#define COOLER_AUTO_FAN_PIN -1
#define COOLER_FAN_PIN -1

 

Posted by Uli Köhler in 3D printing, Electronics

How to fix Pronterface/Printrun UnicodeDecodeError: ‘utf-8’ codec can’t decode byte … in position …: invalid continuation byte

Problem:

When starting Pronterface / Printrun on Linux using pronterfaceprintrunpython3 pronterface.py or similar, you see an error message like

Traceback (most recent call last):
  File "pronterface.py", line 62, in <module>
    app = PronterApp(False)
  File "/home/uli/dev/tools/Printrun/printrun/pronterface.py", line 2464, in __init__
    self.mainwindow = PronterWindow(self)
  File "/home/uli/dev/tools/Printrun/printrun/pronterface.py", line 170, in __init__
    self.parse_cmdline(sys.argv[1:])
  File "/home/uli/dev/tools/Printrun/printrun/pronsole.py", line 786, in parse_cmdline
    self.process_cmdline_arguments(args)
  File "/home/uli/dev/tools/Printrun/printrun/pronterface.py", line 1031, in process_cmdline_arguments
    pronsole.pronsole.process_cmdline_arguments(self, args)
  File "/home/uli/dev/tools/Printrun/printrun/pronsole.py", line 769, in process_cmdline_arguments
    self.load_default_rc()
  File "/home/uli/dev/tools/Printrun/printrun/pronsole.py", line 664, in load_default_rc
    self.load_rc(config)
  File "/home/uli/dev/tools/Printrun/printrun/pronsole.py", line 632, in load_rc
    for rc_cmd in rc:
  File "/usr/lib/python3.8/codecs.py", line 714, in __next__
    return next(self.reader)
  File "/usr/lib/python3.8/codecs.py", line 645, in __next__
    line = self.readline()
  File "/usr/lib/python3.8/codecs.py", line 558, in readline
    data = self.read(readsize, firstline=True)
  File "/usr/lib/python3.8/codecs.py", line 504, in read
    newchars, decodedbytes = self.decode(data, self.errors)
UnicodeDecodeError: 'utf-8' codec can't decode byte 0xd3 in position 4: invalid continuation byte

Solution

When you see this error message, typically your pronsolerc is corrupted. In order to remove it,

rm -rf ~/.config/Printrun
Posted by Uli Köhler in 3D printing, Python

How to disable Marlin cold extrusion prevention via G-Code

If you want to test your extruder, you can disable cold extrusion prevention using M302:

M302 P1

Re-enable with

M302 P0

Set the temperature (and enable) using

M302 P0 S170

In order to report the current status, run

M302

Example output if disabled:

echo:Cold extrudes are disabled (min temp 170C)

Example output if enabled:

echo:Cold extrudes are enabled (min temp 170C)

Whatever you configure will not persist after reboot. In case you want to save the settings to EEPROM in order to persist after reboot, run

M500
Posted by Uli Köhler in 3D printing, Electronics

How to unpause Marlin after M0/M1 echo:busy: paused for user

In Marlin, you can pause the firmware using M0 or M1 which will cause the firmware to loop-print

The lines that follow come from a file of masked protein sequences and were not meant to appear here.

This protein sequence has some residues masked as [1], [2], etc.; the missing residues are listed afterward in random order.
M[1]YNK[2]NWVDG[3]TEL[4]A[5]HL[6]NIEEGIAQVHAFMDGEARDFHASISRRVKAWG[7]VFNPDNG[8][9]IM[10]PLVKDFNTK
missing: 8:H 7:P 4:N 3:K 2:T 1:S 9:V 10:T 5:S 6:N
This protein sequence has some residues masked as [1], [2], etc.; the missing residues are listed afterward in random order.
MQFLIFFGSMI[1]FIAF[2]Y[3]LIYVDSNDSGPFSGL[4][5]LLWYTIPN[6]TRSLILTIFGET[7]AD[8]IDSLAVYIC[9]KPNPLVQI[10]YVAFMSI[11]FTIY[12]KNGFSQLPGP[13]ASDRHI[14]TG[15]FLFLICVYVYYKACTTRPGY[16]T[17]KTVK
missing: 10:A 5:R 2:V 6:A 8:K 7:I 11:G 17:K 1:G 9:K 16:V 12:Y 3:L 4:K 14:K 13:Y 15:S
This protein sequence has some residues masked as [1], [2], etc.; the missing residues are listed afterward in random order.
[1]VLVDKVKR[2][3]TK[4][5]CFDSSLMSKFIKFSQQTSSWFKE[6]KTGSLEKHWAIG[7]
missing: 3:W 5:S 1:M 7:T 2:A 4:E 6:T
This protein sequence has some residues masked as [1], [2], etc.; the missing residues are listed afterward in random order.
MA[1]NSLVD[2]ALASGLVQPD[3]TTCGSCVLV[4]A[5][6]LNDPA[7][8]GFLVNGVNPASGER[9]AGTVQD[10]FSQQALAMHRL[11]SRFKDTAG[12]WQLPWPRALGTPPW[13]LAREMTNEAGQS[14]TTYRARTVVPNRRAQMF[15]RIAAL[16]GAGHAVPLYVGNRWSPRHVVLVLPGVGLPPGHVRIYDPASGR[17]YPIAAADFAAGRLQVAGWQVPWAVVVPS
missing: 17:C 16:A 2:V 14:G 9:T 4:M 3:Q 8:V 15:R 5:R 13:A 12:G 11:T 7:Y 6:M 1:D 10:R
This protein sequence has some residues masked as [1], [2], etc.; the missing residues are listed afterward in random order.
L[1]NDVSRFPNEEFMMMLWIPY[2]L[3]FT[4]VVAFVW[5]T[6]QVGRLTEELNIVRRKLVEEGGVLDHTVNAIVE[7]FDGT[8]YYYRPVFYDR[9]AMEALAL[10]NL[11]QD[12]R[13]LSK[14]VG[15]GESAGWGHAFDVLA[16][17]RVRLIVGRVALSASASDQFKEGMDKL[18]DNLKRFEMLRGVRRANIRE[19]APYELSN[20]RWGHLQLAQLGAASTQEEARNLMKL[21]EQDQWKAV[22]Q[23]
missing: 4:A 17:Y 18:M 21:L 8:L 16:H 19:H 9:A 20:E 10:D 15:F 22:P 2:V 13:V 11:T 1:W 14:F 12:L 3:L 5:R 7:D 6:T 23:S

echo:busy: paused for user
echo:busy: paused for user
echo:busy: paused for user
echo:busy: paused for user
echo:busy: paused for user
echo:busy: paused for user

In order to continue or unpause, use

M108

 

Posted by Uli Köhler in 3D printing

How to reboot Marlin using G-Code

On most Marlin boards, you can use M997 to reboot/restart the microcontroller:

M997

While this is technically the command to update the firmware, on most boards this is implemented by a simple reboot, which will load the bootloader which could update the firmware e.g. if there is a firmware.bin file on the SD card. Since unless a firmware update is intended there is no such file on the SD card, the M997 command will just reboot the board.

Posted by Uli Köhler in 3D printing

How to get or set Trinamic TMC stepper motor current in Marlin firmware

In Marlin, you can dynamically configure the stepper motor current for Trinamic stepper drivers like the TMC2208 or the TMC5160.

Changing the motor current via G-Code

The easiest option is by using G-Codes. In order to set the stepper motor current for X , Y and Z to 2 Amperes (2000 mA), use M906 like this:

M906X2000Y2000Z2000

Now save the settings to the EEPROM using

M500

You can also query the current stepper motor current using

M906
X driver current: 2000
Y driver current: 2000
Z driver current: 2000
E driver current: 800
ok

Changing the motor current in the config file

You can also set default stepper motor current values in the Marlin config files. Note that these will be overridden by any value in the EEPROM.

In Configuration_adv.h, look for

#if HAS_TRINAMIC_CONFIG

which contains axis definitions like

#if AXIS_IS_TMC(X)
  #define X_CURRENT       800        // (mA) RMS current. Multiply by 1.414 for peak current.
  #define X_CURRENT_HOME  X_CURRENT  // (mA) RMS current for sensorless homing
  #define X_MICROSTEPS     32        // 0..256
  #define X_RSENSE          0.11
  #define X_CHAIN_POS      -1        // -1..0: Not chained. 1: MCU MOSI connected. 2: Next in chain, ...
  //#define X_INTERPOLATE  true      // Enable to override 'INTERPOLATE' for the X axis
#endif

Change the value in the line

#define X_CURRENT 800 // (mA) RMS current. Multiply by 1.414 for peak current.

so, for example to set 2A (2000 mA), set it to

#define X_CURRENT 2000 // (mA) RMS current. Multiply by 1.414 for peak current.

 

Posted by Uli Köhler in 3D printing